|Authors||Pauline Han, MA, Emad Yanni, MD, Emily S. Jentes, PhD, Davidson H. Hamer, MD, Lin H. Chen, MD, Mary E. Wilson, MD, William B. MacLeod, ScD, Winnie W. Ooi, MD, Laura Kogelman, MD, Adolf W. Karchmer, MD, and Elizabeth D. Barnett, MD|
The study objective was to assess differences in demographics and travel health challenges between youths ≤18 years old traveling internationally to visit friends and relatives (VFRs) compared with those traveling for other purposes (non-VFR).
The Boston Area Travel Medicine Network consists of 5 clinics collecting anonymous data from international pretravel consultations. Data on all travelers ≤18 years of age seen between January 2008 and July 2010 were used. VFRs were compared with non-VFRs on demographics, primary language, trip characteristics, travel vaccinations administered, malaria prophylaxis and antidiarrheal medications prescribed.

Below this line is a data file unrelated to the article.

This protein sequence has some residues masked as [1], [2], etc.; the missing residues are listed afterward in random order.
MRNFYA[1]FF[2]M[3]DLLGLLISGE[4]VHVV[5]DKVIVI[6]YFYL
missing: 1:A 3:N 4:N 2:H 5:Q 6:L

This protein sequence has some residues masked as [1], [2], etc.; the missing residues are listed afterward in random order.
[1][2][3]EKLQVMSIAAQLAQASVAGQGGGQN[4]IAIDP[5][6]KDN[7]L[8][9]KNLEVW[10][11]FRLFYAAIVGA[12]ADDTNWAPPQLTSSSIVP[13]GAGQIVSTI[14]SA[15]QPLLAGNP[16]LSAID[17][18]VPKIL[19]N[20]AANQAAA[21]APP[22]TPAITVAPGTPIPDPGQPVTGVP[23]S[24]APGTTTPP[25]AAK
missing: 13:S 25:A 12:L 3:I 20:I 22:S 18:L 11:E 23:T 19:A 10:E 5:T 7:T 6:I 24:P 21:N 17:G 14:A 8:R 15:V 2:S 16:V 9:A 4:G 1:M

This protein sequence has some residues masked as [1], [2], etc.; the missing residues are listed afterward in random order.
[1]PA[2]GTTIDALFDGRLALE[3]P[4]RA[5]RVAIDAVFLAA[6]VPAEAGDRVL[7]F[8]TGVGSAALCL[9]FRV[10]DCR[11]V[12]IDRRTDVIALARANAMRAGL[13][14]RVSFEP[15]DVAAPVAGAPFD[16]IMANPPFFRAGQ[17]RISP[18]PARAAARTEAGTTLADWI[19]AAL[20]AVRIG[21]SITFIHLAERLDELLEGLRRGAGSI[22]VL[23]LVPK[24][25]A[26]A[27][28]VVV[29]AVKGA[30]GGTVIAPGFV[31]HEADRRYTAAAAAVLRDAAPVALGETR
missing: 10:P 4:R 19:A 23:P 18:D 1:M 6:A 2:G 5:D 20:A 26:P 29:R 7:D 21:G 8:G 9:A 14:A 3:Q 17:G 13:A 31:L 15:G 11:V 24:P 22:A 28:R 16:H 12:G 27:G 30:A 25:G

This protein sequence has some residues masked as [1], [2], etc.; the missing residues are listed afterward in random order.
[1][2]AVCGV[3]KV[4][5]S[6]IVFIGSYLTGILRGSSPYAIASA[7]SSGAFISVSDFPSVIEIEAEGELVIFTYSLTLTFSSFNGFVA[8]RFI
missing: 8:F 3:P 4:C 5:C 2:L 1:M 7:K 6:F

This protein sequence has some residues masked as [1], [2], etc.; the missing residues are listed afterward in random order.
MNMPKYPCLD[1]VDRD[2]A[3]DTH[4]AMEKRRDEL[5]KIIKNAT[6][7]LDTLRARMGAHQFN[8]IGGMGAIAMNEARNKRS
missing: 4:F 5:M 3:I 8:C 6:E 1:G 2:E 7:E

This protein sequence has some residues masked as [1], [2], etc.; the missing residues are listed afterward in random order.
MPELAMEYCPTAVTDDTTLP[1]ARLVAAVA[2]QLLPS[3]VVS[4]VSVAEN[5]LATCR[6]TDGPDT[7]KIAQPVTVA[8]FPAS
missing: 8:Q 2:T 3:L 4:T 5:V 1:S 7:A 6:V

Thirty-five percent (610/1731) listed VFR as their purpose of travel. Almost half of VFRs were <5 (46%) years old compared with <5% of non-VFRs. Thirty percent of US-born VFRs with foreign-born parents were ≤2 years compared with 4% of foreign-born VFR children and 3% of US-born VFRs with US-born parents. More VFRs than non-VFRs planned travel to countries that were yellow fever holoendemic, had malaria risk and were high-risk for typhoid (44% versus 20%, 39% versus 12%, 25% versus 15%, P < 0.01). VFRs were less likely than non-VFRs to be prescribed atovaquone-proguanil (adjusted prevalence ratio = 0.57, confidence interval = 0.44–0.72) and to have had an antidiarrheal medication prescribed (adjusted prevalence ratio = 0.68, confidence interval = 0.60–0.75).
To reduce travel-related morbidity, healthcare providers should be prepared to give travel advice to parents of VFR infants and children, particularly those US-born VFRs with foreign-born parents, regarding antimalarial and antidiarrheal medications and preventing yellow fever, malaria and typhoid.